Device Drivers are very flexible, and for that reason they are also very complex. In fact, creating device drivers is the most complex part in V-Control.
All available device drivers are stored as a template in a database (Devices.rsd). Once they're added to a project, a copy is stored in the project file (*.vc4) too. The Device Editor is used to modify / create these drivers. To modify a driver in an existing project file, the Device Editor is launched via Configure → Edit Devices or the Device Edit toolbar button. Now only devices in the current project are available for editing. This means also that all changes to the device driver concern only the current project. The device database with the templates stays untouched. To edit the device templates, the device editor is launched via Configure → Edit Device Templates. In this case, the drivers in the current project stay untouched.
The Device Editor is split into two main sections. The upper part concerns all Device properties, the lower part contains all commands of a device. The image shows the Device Editor for editing devices that are part of the project, not the Device Templates.
In the upper part of the Device Editor the properties of a device are shown. The fields Type, Manufacturer and Category are used to find devices in the database. Device GUI is not active at the moment and used for later extensions. Add Category is available only if the Device Editor was opened via Configure → Edit Device Templates. In this case a popup window appears asking for a new category name.
Device Variables are used to store the status of a device. The driver is in charge to set the device variables to a value that represents the current status of the device. As example lets look at a projector. A procetor has some inputs, it can be switched on or off and most of them have a lamp timer. The driver collects information about the device and fill this information in the device variables.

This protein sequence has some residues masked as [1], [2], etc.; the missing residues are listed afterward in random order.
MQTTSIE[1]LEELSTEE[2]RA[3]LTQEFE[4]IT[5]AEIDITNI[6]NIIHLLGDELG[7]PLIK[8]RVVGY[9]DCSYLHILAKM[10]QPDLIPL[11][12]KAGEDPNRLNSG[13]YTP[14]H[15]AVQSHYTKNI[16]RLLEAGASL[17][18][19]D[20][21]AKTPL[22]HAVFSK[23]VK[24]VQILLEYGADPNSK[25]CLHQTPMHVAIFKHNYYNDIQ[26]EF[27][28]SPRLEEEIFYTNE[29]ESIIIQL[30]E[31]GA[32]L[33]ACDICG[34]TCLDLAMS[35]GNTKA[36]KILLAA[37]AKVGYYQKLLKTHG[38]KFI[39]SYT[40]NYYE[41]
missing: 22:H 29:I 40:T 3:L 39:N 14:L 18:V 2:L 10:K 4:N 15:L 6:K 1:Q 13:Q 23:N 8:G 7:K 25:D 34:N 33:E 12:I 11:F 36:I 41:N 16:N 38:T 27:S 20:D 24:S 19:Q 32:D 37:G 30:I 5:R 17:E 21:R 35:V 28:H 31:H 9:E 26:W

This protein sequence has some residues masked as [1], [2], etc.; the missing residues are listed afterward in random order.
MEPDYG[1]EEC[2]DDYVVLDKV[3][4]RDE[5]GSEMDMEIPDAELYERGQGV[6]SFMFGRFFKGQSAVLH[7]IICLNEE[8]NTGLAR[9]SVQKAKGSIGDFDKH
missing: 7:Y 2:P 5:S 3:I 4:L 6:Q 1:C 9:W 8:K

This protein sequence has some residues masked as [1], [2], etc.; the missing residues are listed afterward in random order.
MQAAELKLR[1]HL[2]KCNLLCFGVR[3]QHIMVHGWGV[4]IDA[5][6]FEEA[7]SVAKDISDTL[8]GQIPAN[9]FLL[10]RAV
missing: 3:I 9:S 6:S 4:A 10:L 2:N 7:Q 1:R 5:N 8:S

A projector could have the variables PowerState, SelectedInput and LampHours. The driver request now information from the projector that tells if the projector is on or off. This information is stored in the PowerState variable. The driver also asks the projector which is the current selected input, and stores this information in the SelectedInput variable etc.
The number of device variables is not limited. It depends on what the designer of the device driver thought was useful to have.
Each time a Device Variable changed, an event is fired. This event can be used by V-Control as a trigger to start tasks.
By default, the event is fired only if the variable changes, and not if the variable is updated but does not change. What does this mean in detail? Lets do an example:
Assume that the driver asks a projector every second if for the power state. If the projector is switched off, the drivcer wil set the PowerState variable to “off”. Now the projector switches on, and the next time the dreiver requests the power information “on” is returned and the content of the PowerState variable changes from “off” to “on”. An event is fired, and if we have programmed an event handler in V-Control, the content of the variable is checked. If the variable content matches the condition defined in the event handler, a task is fired.